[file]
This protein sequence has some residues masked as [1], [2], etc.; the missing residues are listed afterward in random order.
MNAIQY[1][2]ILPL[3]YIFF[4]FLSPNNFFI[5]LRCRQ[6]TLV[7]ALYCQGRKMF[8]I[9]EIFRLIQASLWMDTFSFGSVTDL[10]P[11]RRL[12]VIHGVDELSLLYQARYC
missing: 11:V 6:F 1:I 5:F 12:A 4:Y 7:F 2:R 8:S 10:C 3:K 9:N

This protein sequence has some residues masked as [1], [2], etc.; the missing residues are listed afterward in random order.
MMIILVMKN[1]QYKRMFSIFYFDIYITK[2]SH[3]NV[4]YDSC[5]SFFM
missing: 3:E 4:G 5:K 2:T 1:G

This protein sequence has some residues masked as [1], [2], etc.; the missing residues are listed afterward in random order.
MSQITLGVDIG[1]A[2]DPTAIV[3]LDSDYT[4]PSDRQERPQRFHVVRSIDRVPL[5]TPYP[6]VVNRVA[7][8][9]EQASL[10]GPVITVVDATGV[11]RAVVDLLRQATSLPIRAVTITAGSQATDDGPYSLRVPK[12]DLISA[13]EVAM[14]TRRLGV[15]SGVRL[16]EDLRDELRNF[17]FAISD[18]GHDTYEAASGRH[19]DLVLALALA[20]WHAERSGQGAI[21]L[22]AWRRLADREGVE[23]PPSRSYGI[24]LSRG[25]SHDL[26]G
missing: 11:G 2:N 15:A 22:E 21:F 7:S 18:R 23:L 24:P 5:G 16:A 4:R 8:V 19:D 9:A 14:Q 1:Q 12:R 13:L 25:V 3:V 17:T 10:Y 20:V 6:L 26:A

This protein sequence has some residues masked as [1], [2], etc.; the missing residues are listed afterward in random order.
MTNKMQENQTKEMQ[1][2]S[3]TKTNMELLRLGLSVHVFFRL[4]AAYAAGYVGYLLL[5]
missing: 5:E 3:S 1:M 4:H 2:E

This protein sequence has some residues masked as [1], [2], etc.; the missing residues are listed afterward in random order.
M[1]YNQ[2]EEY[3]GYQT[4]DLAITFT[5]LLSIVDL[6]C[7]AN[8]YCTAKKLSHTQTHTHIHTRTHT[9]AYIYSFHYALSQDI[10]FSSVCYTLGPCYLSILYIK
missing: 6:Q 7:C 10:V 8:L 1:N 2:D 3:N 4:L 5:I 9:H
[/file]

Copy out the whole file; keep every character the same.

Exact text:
This protein sequence has some residues masked as [1], [2], etc.; the missing residues are listed afterward in random order.
MNAIQY[1][2]ILPL[3]YIFF[4]FLSPNNFFI[5]LRCRQ[6]TLV[7]ALYCQGRKMF[8]I[9]EIFRLIQASLWMDTFSFGSVTDL[10]P[11]RRL[12]VIHGVDELSLLYQARYC
missing: 11:V 6:F 1:I 5:F 12:A 4:Y 7:F 2:R 8:S 10:C 3:K 9:N

This protein sequence has some residues masked as [1], [2], etc.; the missing residues are listed afterward in random order.
MMIILVMKN[1]QYKRMFSIFYFDIYITK[2]SH[3]NV[4]YDSC[5]SFFM
missing: 3:E 4:G 5:K 2:T 1:G

This protein sequence has some residues masked as [1], [2], etc.; the missing residues are listed afterward in random order.
MSQITLGVDIG[1]A[2]DPTAIV[3]LDSDYT[4]PSDRQERPQRFHVVRSIDRVPL[5]TPYP[6]VVNRVA[7][8][9]EQASL[10]GPVITVVDATGV[11]RAVVDLLRQATSLPIRAVTITAGSQATDDGPYSLRVPK[12]DLISA[13]EVAM[14]TRRLGV[15]SGVRL[16]EDLRDELRNF[17]FAISD[18]GHDTYEAASGRH[19]DLVLALALA[20]WHAERSGQGAI[21]L[22]AWRRLADREGVE[23]PPSRSYGI[24]LSRG[25]SHDL[26]G
missing: 11:G 2:N 15:A 22:E 21:F 7:S 18:R 23:L 24:P 5:G 16:A 4:R 8:V 19:D 9:A 14:Q 1:Q 12:R 13:L 25:V 3:V 17:T 10:Y 20:V 6:L 26:A

This protein sequence has some residues masked as [1], [2], etc.; the missing residues are listed afterward in random order.
MTNKMQENQTKEMQ[1][2]S[3]TKTNMELLRLGLSVHVFFRL[4]AAYAAGYVGYLLL[5]
missing: 5:E 3:S 1:M 4:H 2:E

This protein sequence has some residues masked as [1], [2], etc.; the missing residues are listed afterward in random order.
M[1]YNQ[2]EEY[3]GYQT[4]DLAITFT[5]LLSIVDL[6]C[7]AN[8]YCTAKKLSHTQTHTHIHTRTHT[9]AYIYSFHYALSQDI[10]FSSVCYTLGPCYLSILYIK
missing: 6:Q 7:C 10:V 8:L 1:N 2:D 3:N 4:L 5:I 9:H